Valerie Harper, Star Of ‘The Mary Tyler Moore Show’ And ‘Rhoda, died on Friday At 80 after a long fight with cancer. Harper, best known for her role as acerbic Rhoda Morgenstern on “The Mary Tyler Moore Show” and spinoff “Rhoda” was diagnosed with lung cancer in 2009.
Born in Suffern, New York, Harper started her job as a dancer on Broadway at Radio City Music Hall, then transitioned into theater and improv comedy before ultimately rising to stardom as Rhoda Morgenstern on “The Mary Tyler Moore Show,” earning her a Golden Globe and four Emmys.
On “Mary Tyler Moore,” the Rhoda character complained about not being able to obtain a good man and her weight. The writers of “Rhoda” capitalized on Harper’s real-life weight loss, moved her to New York and she immediately fell in love with Joe, a production foreman acted by David Groh.
Before landing her breakthrough role in 1970 when she entered the cast of “The Mary Tyler Moore Show” as Mary’s best friend and neighbor.
Harper also appeared on Melissa & Joey, Signed, Sealed, Delivered, 2 Broke Girls and Children’s Hospital, among other roles, and did voice work in The Simpson and American Dad.
“Rhoda’s Wedding” won the sitcom big ratings but the authors soon found out the audience liked Rhoda single and complaining about men and in a rare move for the time had her split, Joe.
Later, Harper returned to the stage, appearing in many Broadway movies including a Tony nomination for her performance as gravely-voiced diva Tallulah Bankhead. She additionally guest-starred on many programs, shows and comedies both including “Melrose Place,” “Desperate Housewives,” “Hot in Cleveland,” “Sex and the City,” and “2 Broke Girls” to mention a few.
In 1986, she starred in NBC’s “Valerie’s Family” but was ousted from the show after two seasons following a salary discussion. The show’s name became “The Hogan Family.”
She and Moore revisited their sitcom roles in a TV movie that looked at where the roles were decades later too.
In 2014, Harper told People magazine that her leptomeningeal carcinomatosis — a condition that occurs when cancer cells developed into the fluid-filled membrane enclosing the brain, known as the meninges — wasn’t progressing, though it was still fatal. “It’s looking better and better each test,” she declared.
Her struggle attitude was on display as she continued, “I don’t wake up saying, ‘Oh, I’m going to die.’ It’s a waste of time. It really is.”
Three years next, her oncologist said the magazine that it was “a miracle she’s still here.” Harper continued, “I still have cancer, but I’m OK and most of my days are good.”
Nevertheless, in July, a GoFundMe was started to appropriate money for Harper’s “unrelenting medical costs.” (It soon raised about $70,000, but was shuttered after members of the entertainment industry moved forward to help with expenses.).
Soon after, her husband, Tony Cacciotti, shared the grim update that doctors wanted him to put Harper in hospice care. He said he couldn’t “because of our 40 years of the shared commitment to each other” as well as “the amazing good deeds” Harper “graced us with while she’s been here on Earth.”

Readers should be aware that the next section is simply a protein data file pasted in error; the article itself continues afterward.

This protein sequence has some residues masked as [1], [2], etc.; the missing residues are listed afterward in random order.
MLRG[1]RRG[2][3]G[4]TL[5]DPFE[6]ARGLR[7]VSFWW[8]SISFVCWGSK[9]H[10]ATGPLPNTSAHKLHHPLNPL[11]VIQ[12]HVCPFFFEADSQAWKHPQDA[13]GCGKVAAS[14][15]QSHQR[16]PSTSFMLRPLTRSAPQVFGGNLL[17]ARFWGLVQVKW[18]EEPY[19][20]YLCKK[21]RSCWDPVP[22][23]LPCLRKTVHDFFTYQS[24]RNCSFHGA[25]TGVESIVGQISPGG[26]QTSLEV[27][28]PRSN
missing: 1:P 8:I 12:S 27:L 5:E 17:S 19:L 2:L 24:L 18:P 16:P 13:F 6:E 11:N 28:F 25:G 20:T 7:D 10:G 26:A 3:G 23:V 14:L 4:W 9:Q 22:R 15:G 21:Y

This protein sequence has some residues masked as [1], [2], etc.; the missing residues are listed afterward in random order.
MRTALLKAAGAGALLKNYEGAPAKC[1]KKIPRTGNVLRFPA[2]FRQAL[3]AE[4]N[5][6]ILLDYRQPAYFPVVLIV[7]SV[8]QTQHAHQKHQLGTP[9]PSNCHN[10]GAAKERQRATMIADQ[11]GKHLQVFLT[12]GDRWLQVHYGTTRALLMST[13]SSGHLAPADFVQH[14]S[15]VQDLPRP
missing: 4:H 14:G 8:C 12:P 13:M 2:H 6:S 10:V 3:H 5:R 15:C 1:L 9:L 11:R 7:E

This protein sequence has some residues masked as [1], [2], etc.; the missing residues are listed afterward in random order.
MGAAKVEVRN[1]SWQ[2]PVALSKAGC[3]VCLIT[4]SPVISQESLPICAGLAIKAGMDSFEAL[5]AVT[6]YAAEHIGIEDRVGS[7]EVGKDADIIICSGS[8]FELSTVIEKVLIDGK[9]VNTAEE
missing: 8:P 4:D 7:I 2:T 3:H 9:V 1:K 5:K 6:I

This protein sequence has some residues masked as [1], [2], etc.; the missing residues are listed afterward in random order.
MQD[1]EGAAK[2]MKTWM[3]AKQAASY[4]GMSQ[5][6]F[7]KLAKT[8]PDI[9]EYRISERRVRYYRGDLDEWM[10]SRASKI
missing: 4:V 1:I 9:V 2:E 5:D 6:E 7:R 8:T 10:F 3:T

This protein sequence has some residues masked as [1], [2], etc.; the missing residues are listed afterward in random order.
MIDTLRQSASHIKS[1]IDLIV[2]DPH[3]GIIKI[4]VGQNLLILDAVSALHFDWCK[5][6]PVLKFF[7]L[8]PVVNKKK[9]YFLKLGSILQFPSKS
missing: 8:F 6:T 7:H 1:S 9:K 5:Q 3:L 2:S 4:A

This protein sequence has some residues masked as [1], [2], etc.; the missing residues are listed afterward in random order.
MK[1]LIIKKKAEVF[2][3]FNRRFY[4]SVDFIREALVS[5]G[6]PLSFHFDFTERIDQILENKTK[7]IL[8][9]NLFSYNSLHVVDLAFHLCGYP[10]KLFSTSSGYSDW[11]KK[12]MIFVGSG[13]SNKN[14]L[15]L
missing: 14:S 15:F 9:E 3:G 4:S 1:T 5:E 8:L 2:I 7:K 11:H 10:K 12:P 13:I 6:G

When the actor heard of her terminal diagnosis, she said People magazine that the totality of it “hit me like a sledgehammer.”
“‘Incurable’ is such a brief word. I was shocked,” she said.
“Cancer makes real what we try to obscure from ourselves,” Harper continued. “We spend our lifetimes thinking, ‘I’m never going to die.’ But cancer answers, ‘Hey, not so fast.’”
Although doctors gave her just three months to breathe, Harper challenged the chances. She continued to act in guest spots on television and played on “Dancing With the Stars.” She even starred in the live musical “Nice Work If You Can Get It,” till she had to be hospitalized before a July 2015 performance.
In November 2015, Harper published her first public appearance after that hospitalization at the Glioblastoma Multiforme Heroes Awards, where she said Entertainment Tonight, “Listen, I was supposed to be dead in three months, maybe six, because of the kind of cancer I had. It’s a toughie.”
Harper’s girl, Cristina Cacciotti, proved the news on Twitter after Valerie Harper died. The actress passed away at 10:06 a.m. Friday “after years of fighting cancer,” but the family did not quickly publish her cause of death.
Condolences poured in on social media. Ed Asner, who starred on The Mary Tyler Moore Show for its seven-season period, remembers Harper as “a beautiful woman, a wonderful actress, a great friend and with balls bigger than mine.”
Tristan Macmanus, who was joined with Harper on Dancing With the Stars in 2013, shared on Instagram “Valerie was one of a kind and I loved spending time with her and getting to know her,”
Harper was pleased with how her life turned out, pouring over Cacciotti’s gifts as a caregiver and enjoying her famous and lengthy career.
“I’ve had a wonderful career. “I got to be an actress. I was a dancer. And then I grew into this area of acting and that was just so wonderful,” she told.
Harper is survived by her husband, Cacciottin and their daughter, Cristina.